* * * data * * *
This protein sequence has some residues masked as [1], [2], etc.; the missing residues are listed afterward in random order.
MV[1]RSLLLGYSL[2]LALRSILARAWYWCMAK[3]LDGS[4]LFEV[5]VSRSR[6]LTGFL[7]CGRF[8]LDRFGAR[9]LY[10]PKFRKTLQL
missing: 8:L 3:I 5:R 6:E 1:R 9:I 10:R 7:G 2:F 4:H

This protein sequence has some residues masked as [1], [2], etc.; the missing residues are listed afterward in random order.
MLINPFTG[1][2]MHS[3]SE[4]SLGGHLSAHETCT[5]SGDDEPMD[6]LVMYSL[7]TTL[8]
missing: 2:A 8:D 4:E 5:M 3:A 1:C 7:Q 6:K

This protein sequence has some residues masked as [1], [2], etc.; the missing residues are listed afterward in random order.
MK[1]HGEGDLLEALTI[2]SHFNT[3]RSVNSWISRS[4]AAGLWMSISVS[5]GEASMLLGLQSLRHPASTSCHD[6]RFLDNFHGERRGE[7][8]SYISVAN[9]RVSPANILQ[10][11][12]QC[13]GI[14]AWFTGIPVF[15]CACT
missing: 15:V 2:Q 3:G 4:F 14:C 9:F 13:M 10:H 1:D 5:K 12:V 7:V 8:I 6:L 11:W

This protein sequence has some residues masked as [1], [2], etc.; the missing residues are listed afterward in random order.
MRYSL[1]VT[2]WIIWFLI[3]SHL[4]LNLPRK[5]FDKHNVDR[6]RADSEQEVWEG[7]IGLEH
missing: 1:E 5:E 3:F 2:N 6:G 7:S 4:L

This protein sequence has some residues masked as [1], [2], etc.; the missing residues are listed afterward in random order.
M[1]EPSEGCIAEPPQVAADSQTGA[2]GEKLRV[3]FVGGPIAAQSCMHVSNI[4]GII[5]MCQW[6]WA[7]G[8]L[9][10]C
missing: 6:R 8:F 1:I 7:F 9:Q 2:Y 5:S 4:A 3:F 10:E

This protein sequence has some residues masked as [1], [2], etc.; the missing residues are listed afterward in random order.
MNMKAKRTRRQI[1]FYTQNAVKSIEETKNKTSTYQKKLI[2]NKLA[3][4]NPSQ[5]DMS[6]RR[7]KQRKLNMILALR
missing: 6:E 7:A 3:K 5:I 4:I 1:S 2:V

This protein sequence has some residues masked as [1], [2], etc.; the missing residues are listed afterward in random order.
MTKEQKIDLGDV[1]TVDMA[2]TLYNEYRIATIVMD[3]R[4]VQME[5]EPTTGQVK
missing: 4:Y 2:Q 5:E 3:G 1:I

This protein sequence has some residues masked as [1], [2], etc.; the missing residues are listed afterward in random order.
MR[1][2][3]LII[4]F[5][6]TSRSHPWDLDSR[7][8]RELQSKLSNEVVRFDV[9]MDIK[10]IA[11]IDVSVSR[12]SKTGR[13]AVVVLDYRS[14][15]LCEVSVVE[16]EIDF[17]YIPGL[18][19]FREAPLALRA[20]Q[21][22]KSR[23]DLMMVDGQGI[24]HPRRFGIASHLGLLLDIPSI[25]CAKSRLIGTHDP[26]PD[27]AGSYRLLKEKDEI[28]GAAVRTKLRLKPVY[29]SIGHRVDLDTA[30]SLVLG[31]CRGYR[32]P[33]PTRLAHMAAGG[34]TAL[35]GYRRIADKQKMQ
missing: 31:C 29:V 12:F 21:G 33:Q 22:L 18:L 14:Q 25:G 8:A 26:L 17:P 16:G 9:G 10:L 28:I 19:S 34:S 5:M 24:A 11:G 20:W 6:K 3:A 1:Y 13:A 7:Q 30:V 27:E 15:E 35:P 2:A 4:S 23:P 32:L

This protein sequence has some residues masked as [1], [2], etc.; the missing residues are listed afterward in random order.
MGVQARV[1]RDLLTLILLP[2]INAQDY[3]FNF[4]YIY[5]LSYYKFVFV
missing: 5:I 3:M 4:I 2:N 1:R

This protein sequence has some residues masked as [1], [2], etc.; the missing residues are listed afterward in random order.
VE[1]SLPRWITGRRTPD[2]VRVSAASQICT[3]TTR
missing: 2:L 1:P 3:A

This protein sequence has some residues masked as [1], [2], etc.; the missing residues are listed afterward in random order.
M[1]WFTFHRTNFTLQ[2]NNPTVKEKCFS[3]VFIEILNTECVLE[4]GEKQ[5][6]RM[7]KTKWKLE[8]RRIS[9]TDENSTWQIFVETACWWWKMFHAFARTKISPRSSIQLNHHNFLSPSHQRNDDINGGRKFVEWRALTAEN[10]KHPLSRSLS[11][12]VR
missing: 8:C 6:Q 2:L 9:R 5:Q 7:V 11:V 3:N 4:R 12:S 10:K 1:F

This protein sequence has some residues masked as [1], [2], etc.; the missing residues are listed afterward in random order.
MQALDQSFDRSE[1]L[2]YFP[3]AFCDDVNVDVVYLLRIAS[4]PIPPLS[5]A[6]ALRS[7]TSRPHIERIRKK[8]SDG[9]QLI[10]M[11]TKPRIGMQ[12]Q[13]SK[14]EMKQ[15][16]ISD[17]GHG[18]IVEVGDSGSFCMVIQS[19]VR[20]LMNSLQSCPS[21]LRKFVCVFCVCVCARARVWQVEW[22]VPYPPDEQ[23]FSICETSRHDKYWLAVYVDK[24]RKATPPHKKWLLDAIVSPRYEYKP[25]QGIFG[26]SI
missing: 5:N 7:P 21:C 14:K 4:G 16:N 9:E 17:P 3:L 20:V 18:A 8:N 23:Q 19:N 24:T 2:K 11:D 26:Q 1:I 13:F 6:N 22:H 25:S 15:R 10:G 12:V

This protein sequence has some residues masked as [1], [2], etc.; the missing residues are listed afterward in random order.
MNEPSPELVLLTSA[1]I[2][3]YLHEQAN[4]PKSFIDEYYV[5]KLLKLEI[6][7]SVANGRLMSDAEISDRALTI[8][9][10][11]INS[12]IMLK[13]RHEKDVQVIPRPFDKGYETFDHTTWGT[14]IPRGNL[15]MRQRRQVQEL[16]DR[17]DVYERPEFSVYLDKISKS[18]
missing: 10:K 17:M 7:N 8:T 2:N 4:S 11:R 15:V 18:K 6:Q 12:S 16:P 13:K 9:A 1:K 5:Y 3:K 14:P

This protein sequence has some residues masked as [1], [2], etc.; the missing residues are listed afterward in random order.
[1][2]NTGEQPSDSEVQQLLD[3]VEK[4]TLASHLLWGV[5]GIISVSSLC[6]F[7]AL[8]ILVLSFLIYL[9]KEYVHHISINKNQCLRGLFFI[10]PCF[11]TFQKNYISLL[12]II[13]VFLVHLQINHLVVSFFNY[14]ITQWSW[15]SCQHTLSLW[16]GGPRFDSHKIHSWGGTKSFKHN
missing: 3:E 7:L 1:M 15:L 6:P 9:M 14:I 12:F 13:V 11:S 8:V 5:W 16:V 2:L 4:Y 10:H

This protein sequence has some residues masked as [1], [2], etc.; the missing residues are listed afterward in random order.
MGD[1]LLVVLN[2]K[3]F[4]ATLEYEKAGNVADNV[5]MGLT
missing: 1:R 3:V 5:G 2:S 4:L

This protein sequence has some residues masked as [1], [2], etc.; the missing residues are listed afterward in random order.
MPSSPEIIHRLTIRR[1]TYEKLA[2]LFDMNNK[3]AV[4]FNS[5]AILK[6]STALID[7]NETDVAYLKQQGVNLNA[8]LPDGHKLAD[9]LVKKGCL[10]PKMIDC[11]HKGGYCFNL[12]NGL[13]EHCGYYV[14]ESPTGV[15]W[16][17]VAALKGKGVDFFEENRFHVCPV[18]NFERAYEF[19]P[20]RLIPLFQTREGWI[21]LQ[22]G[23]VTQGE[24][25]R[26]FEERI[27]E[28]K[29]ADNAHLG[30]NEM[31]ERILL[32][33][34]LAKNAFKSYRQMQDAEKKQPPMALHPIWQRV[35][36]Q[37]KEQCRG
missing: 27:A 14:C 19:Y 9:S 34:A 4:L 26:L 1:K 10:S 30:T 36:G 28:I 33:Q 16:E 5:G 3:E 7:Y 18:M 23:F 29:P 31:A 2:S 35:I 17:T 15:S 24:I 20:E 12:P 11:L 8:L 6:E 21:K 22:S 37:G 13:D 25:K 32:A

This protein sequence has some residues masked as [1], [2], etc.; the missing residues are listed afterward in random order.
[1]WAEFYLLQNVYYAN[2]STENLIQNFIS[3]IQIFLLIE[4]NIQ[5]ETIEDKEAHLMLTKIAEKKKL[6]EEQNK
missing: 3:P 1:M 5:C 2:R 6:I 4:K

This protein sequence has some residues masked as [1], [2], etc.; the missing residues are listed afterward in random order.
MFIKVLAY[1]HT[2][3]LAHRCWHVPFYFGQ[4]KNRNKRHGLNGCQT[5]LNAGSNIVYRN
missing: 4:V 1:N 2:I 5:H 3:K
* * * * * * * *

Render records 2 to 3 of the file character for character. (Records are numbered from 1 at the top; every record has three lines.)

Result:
This protein sequence has some residues masked as [1], [2], etc.; the missing residues are listed afterward in random order.
MLINPFTG[1][2]MHS[3]SE[4]SLGGHLSAHETCT[5]SGDDEPMD[6]LVMYSL[7]TTL[8]
missing: 2:A 8:D 4:E 5:M 3:A 1:C 7:Q 6:K

This protein sequence has some residues masked as [1], [2], etc.; the missing residues are listed afterward in random order.
MK[1]HGEGDLLEALTI[2]SHFNT[3]RSVNSWISRS[4]AAGLWMSISVS[5]GEASMLLGLQSLRHPASTSCHD[6]RFLDNFHGERRGE[7][8]SYISVAN[9]RVSPANILQ[10][11][12]QC[13]GI[14]AWFTGIPVF[15]CACT
missing: 15:V 2:Q 3:G 4:F 14:C 9:F 13:M 10:H 1:D 5:K 12:V 7:V 8:I 6:L 11:W